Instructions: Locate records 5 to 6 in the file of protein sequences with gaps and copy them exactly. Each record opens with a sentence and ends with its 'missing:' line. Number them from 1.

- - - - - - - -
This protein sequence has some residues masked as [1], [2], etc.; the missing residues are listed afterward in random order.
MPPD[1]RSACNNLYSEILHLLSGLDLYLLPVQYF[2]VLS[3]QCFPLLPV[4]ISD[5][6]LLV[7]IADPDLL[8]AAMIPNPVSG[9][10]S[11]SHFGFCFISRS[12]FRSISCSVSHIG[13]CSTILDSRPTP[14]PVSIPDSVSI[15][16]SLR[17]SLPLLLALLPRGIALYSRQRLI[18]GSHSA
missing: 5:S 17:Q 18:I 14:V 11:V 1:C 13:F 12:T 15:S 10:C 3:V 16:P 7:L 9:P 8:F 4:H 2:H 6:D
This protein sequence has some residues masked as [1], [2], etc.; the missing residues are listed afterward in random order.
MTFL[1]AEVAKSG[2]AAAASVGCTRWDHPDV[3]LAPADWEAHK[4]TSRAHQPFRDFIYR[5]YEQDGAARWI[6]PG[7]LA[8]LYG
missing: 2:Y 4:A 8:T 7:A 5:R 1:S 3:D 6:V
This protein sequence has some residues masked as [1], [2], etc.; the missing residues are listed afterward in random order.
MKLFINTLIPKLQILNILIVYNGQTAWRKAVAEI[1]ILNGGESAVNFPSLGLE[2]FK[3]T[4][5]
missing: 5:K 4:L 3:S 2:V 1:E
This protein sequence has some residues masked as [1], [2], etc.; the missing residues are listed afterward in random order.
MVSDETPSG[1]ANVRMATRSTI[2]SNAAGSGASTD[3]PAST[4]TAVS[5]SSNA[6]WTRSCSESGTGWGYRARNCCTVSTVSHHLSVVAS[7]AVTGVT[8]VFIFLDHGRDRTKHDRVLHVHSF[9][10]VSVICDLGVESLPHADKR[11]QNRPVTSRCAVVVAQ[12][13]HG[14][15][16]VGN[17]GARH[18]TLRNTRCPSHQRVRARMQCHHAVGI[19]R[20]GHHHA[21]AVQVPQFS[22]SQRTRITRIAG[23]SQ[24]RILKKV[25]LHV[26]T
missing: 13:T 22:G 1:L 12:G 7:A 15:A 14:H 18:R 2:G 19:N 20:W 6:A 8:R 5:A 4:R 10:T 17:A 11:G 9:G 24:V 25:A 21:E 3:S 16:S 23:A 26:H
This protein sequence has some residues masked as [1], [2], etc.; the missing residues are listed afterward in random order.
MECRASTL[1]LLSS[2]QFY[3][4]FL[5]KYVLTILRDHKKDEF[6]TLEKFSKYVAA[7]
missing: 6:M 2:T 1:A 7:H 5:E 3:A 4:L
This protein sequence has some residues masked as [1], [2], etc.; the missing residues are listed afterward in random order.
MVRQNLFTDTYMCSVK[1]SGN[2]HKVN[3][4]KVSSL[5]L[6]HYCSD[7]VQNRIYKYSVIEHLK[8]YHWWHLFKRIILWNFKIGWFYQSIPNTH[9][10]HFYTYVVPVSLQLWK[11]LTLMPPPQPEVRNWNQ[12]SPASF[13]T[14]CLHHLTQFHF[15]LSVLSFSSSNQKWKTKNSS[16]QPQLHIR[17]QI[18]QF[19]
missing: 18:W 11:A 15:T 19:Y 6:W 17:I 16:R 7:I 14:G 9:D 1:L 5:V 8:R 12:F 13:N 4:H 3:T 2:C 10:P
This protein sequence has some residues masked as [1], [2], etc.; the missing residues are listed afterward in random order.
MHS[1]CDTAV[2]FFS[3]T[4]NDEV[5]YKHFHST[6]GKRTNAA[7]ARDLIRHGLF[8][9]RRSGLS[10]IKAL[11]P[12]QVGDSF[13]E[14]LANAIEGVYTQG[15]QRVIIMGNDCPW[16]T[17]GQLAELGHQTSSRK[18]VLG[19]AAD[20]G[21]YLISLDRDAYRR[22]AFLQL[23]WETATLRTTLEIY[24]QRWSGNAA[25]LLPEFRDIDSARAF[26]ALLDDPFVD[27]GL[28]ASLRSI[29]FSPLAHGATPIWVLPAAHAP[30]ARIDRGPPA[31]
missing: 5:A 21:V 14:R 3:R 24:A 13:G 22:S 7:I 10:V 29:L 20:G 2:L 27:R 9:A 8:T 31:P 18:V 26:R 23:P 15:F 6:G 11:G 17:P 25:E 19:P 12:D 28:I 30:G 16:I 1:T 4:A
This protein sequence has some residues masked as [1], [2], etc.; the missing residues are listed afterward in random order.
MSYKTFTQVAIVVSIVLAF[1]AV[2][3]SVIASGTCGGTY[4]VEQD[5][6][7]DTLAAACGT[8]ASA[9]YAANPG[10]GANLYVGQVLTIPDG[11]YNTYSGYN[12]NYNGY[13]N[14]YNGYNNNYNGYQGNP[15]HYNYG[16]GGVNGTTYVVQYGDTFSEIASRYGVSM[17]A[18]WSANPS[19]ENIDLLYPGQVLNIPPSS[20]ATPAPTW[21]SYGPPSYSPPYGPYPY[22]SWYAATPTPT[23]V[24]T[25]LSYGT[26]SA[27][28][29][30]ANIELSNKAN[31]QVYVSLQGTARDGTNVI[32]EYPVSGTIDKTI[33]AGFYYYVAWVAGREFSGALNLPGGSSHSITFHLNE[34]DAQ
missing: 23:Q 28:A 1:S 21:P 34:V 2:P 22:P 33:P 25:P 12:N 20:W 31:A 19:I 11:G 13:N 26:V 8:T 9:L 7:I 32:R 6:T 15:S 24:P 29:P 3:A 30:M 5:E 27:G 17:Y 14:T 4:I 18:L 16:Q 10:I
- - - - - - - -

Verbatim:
This protein sequence has some residues masked as [1], [2], etc.; the missing residues are listed afterward in random order.
MECRASTL[1]LLSS[2]QFY[3][4]FL[5]KYVLTILRDHKKDEF[6]TLEKFSKYVAA[7]
missing: 6:M 2:T 1:A 7:H 5:E 3:A 4:L
This protein sequence has some residues masked as [1], [2], etc.; the missing residues are listed afterward in random order.
MVRQNLFTDTYMCSVK[1]SGN[2]HKVN[3][4]KVSSL[5]L[6]HYCSD[7]VQNRIYKYSVIEHLK[8]YHWWHLFKRIILWNFKIGWFYQSIPNTH[9][10]HFYTYVVPVSLQLWK[11]LTLMPPPQPEVRNWNQ[12]SPASF[13]T[14]CLHHLTQFHF[15]LSVLSFSSSNQKWKTKNSS[16]QPQLHIR[17]QI[18]QF[19]
missing: 18:W 11:A 15:T 19:Y 6:W 17:I 16:R 7:I 14:G 9:D 1:L 5:V 8:R 12:F 13:N 4:H 3:T 2:C 10:P